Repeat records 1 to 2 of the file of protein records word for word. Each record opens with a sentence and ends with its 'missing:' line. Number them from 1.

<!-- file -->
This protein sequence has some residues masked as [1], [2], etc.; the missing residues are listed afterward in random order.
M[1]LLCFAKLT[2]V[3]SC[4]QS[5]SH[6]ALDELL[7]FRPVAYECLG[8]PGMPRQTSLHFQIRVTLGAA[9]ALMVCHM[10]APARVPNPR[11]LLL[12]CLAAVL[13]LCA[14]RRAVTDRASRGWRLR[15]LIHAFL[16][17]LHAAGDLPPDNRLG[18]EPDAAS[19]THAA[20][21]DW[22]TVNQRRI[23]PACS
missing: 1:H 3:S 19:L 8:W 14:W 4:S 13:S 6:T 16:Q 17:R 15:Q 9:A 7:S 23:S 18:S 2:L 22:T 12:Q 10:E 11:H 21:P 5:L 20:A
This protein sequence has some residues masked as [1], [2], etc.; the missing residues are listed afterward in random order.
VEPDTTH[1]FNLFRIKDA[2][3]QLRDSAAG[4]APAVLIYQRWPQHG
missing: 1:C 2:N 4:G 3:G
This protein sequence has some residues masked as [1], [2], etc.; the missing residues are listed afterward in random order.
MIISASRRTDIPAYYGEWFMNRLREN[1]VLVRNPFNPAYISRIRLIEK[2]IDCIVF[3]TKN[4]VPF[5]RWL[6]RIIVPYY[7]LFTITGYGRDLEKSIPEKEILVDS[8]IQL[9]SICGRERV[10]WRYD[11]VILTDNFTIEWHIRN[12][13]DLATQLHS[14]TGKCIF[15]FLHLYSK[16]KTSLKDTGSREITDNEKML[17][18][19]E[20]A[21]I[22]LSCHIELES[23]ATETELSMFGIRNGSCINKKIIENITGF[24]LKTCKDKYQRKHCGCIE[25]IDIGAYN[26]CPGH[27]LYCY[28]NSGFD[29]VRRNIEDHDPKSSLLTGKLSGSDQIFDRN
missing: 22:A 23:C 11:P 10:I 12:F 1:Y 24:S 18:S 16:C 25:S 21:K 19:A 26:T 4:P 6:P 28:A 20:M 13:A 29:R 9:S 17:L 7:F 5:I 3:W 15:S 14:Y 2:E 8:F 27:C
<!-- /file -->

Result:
This protein sequence has some residues masked as [1], [2], etc.; the missing residues are listed afterward in random order.
M[1]LLCFAKLT[2]V[3]SC[4]QS[5]SH[6]ALDELL[7]FRPVAYECLG[8]PGMPRQTSLHFQIRVTLGAA[9]ALMVCHM[10]APARVPNPR[11]LLL[12]CLAAVL[13]LCA[14]RRAVTDRASRGWRLR[15]LIHAFL[16][17]LHAAGDLPPDNRLG[18]EPDAAS[19]THAA[20][21]DW[22]TVNQRRI[23]PACS
missing: 1:H 3:S 19:L 8:W 14:W 4:S 13:S 6:T 16:Q 17:R 15:Q 9:A 7:S 23:S 18:S 2:L 22:T 12:Q 10:E 11:H 21:P 5:L 20:A
This protein sequence has some residues masked as [1], [2], etc.; the missing residues are listed afterward in random order.
VEPDTTH[1]FNLFRIKDA[2][3]QLRDSAAG[4]APAVLIYQRWPQHG
missing: 1:C 2:N 4:G 3:G